Everybody knows one of the first things you’re supposed to teach a dog is how to come when called.
It’s hard to do that when you have a fenced backyard and never take your pooch outside the yard off-lead.
Sure, I realize the “Come here” lesson could save my dog’s life one day; at the very least, it could save me a lot of frustration and time.
But I failed to insist my Sheltie learn it, and I paid for it yesterday.
We’ve been having lots of wet weather — melting snows, freezing fogs, etc. — and the backyard, frankly, looks like a muddy mess. We normally have the spaces between our shrubs covered over with mulch, but mulch doesn’t last forever. You have to keep adding it, or you wind up with bare spots — that become wet dirt.
And wet dirt sticks to puppy paws and fur.
Yesterday, my Sheltie went outside and found all sorts of interesting things to do. He chased birds and squirrels, he raced from one corner to another, he danced through the melting snow, AND he refused to come in when I called him.
I watched as his fur became filthier and his white paws became a nasty shade of brown, yet there was nothing I could say or do to convince him to give up his fun.
Eventually, we lured him inside with a cookie. Then I began the lengthy process of throwing him in the bathtub, washing him down, shampooing, blow-drying, and brushing his fur.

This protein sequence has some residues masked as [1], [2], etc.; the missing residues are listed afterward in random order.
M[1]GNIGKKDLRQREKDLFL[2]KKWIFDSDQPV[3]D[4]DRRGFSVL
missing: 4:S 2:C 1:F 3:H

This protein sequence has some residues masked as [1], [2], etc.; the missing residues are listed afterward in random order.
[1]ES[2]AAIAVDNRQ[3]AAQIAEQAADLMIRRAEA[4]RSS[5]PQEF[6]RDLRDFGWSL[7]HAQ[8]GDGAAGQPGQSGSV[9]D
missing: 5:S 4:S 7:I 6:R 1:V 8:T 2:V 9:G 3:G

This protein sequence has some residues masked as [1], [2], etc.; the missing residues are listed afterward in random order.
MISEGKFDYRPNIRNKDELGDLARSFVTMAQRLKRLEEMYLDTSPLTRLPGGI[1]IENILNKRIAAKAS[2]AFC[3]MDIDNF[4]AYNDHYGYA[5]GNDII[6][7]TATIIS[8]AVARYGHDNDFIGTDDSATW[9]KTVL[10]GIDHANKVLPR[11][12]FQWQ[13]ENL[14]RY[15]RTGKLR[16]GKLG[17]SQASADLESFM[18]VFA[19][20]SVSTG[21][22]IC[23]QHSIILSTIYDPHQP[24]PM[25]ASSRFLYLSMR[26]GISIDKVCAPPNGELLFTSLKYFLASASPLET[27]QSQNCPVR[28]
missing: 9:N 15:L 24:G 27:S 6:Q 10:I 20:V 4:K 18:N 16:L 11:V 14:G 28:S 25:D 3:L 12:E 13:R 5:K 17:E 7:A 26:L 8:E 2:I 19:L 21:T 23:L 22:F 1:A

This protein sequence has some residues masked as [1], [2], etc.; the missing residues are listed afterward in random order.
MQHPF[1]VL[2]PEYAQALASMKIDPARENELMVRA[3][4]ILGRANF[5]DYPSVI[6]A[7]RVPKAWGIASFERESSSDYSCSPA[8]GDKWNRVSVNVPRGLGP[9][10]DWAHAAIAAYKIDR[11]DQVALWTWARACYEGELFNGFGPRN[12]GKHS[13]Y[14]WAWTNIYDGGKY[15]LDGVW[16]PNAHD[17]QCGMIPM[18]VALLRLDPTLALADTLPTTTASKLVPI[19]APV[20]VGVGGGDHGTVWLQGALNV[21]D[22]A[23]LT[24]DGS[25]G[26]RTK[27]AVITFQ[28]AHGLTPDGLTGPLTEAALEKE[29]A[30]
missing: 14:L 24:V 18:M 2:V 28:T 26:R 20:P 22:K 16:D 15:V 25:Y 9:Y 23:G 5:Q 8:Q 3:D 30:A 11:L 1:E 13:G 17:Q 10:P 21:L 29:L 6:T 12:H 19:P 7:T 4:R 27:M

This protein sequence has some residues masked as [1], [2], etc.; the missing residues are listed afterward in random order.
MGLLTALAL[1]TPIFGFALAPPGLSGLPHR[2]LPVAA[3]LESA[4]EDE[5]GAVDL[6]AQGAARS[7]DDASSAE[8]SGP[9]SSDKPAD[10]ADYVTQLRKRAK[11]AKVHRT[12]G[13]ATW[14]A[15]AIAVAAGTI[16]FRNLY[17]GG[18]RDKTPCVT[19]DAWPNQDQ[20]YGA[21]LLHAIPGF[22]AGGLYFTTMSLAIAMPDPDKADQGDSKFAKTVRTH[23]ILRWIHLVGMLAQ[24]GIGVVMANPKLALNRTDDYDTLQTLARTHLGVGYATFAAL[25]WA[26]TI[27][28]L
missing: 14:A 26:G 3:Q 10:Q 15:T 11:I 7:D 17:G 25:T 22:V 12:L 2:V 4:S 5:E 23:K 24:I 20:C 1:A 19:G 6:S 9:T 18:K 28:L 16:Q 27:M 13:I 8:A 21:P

None of which had been on my planning schedule, of course!
So I’ve done a bit of research on this “Come here” command and guess what? I’m as guilty as the next person for actually teaching my dog that “fun times” don’t include me!
Yikes, what have I done?
According to Perfect Paws, my Sheltie thinks:
1) I’m ruining his fun by calling him in, or
2) I’m going to punish him for turning into a mud-dog
Perfect Paws advises that I should never let my dog off-lead (and I suppose this includes his own backyard) unless and until he can reliably come when called.
I have my work cut out for me — he’s become lazy and spoiled, and I can just imagine him looking at me and saying, “You want me to work for a kibble, when all I have to do is look cute and somebody will feed me people-food?”
It promises to be a fun-filled experience.
Cute post! I think our doggie friends train us! Enjoyed the link too. Rosie our golden only seems to respond to a cookie,too!
This trend has reached a complete new level thanks to of on-line blog-post services that you can bring anywhere. Since most students spend more time online, blogs like help them kick their research into overdrive, Newton Tedrow